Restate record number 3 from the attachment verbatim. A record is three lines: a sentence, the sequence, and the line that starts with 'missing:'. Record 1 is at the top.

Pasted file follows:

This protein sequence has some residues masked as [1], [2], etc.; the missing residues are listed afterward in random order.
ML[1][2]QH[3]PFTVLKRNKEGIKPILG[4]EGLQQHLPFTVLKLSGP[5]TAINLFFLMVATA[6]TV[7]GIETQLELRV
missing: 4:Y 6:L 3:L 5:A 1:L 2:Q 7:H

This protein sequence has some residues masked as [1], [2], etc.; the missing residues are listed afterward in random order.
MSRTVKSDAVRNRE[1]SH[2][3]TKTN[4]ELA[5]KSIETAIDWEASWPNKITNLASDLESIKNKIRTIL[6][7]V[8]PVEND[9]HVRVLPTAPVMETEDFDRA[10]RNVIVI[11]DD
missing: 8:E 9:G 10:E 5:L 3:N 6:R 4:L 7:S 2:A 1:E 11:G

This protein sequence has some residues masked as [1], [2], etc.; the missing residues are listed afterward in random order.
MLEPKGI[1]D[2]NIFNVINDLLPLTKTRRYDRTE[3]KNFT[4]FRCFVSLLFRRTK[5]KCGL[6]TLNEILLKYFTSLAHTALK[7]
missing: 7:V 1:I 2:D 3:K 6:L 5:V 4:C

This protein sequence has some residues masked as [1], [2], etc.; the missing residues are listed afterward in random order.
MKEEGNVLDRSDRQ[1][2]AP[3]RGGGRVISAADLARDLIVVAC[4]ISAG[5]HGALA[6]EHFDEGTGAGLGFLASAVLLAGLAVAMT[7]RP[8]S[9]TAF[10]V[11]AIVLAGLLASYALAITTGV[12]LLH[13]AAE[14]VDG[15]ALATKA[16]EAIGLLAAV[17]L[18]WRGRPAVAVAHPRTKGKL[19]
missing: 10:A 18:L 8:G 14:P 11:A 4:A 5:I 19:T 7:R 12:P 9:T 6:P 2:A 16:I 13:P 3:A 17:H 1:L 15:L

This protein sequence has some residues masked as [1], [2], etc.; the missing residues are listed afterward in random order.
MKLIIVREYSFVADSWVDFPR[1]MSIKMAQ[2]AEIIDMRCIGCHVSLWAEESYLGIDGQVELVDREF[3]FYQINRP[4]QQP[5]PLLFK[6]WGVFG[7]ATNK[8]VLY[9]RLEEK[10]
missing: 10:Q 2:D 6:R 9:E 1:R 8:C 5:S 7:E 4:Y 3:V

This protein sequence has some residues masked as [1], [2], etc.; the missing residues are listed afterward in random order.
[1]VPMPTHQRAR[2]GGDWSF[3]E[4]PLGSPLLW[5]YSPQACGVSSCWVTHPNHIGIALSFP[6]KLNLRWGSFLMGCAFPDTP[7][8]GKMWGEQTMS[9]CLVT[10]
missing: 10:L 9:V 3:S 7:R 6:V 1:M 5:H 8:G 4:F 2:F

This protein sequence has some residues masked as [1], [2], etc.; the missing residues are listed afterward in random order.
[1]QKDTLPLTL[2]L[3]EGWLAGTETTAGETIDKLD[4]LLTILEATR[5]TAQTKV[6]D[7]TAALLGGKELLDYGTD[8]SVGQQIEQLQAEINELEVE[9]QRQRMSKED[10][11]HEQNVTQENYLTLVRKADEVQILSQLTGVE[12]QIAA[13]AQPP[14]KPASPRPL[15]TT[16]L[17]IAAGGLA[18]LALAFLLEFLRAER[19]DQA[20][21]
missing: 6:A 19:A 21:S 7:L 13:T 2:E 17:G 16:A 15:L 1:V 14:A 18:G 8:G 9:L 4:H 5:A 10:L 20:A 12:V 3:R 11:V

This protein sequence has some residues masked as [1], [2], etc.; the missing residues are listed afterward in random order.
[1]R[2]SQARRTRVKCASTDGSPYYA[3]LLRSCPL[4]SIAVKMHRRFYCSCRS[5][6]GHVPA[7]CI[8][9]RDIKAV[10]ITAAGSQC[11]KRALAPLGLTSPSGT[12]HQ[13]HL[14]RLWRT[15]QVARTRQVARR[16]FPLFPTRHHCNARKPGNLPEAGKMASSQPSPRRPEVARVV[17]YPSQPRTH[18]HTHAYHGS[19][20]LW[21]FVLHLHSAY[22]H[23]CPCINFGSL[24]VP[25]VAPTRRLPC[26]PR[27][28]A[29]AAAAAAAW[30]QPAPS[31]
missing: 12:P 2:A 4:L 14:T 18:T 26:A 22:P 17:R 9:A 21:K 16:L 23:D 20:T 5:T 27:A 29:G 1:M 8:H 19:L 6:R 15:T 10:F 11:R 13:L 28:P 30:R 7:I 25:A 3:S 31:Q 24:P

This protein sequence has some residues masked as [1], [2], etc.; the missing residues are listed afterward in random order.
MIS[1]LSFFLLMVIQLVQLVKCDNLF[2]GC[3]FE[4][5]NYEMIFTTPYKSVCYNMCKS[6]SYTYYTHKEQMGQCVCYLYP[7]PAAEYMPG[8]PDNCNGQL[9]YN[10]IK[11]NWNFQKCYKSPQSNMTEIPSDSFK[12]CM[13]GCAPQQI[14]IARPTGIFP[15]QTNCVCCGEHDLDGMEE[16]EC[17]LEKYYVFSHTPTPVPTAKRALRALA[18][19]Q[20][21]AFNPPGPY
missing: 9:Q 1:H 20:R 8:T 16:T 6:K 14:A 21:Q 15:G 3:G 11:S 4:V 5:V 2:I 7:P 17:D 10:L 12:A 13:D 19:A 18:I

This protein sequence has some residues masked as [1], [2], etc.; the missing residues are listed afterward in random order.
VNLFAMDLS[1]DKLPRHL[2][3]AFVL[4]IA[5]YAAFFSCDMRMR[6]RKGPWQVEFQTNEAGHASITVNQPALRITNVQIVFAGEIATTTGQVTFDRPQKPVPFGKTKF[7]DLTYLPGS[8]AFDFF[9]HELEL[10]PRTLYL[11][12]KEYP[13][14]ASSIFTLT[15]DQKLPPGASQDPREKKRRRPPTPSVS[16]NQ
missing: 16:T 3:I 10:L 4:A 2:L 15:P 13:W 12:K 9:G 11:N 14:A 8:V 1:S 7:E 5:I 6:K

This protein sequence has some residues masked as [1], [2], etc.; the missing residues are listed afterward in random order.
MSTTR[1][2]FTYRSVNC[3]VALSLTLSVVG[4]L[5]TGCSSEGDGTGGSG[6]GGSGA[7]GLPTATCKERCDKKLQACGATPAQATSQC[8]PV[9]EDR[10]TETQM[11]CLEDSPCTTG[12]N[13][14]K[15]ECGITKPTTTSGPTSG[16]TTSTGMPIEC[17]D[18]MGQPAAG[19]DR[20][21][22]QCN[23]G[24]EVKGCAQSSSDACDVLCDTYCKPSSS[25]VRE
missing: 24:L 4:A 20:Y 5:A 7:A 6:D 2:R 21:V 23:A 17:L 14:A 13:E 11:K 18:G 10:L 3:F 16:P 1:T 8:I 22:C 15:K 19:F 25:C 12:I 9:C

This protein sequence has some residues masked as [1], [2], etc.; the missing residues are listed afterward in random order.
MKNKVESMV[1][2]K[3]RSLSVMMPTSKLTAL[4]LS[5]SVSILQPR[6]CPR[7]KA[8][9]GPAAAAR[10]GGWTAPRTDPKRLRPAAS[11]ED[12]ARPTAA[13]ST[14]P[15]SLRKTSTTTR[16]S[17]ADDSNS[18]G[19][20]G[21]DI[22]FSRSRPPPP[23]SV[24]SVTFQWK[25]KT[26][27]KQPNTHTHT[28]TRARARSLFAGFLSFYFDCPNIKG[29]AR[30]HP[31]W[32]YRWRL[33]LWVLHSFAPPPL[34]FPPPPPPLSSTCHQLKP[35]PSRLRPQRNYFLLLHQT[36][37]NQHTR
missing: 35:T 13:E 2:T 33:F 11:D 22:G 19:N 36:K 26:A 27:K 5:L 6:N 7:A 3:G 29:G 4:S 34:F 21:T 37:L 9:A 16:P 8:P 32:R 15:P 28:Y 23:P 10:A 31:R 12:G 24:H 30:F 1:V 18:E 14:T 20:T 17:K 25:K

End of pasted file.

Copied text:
This protein sequence has some residues masked as [1], [2], etc.; the missing residues are listed afterward in random order.
MLEPKGI[1]D[2]NIFNVINDLLPLTKTRRYDRTE[3]KNFT[4]FRCFVSLLFRRTK[5]KCGL[6]TLNEILLKYFTSLAHTALK[7]
missing: 7:V 1:I 2:D 3:K 6:L 5:V 4:C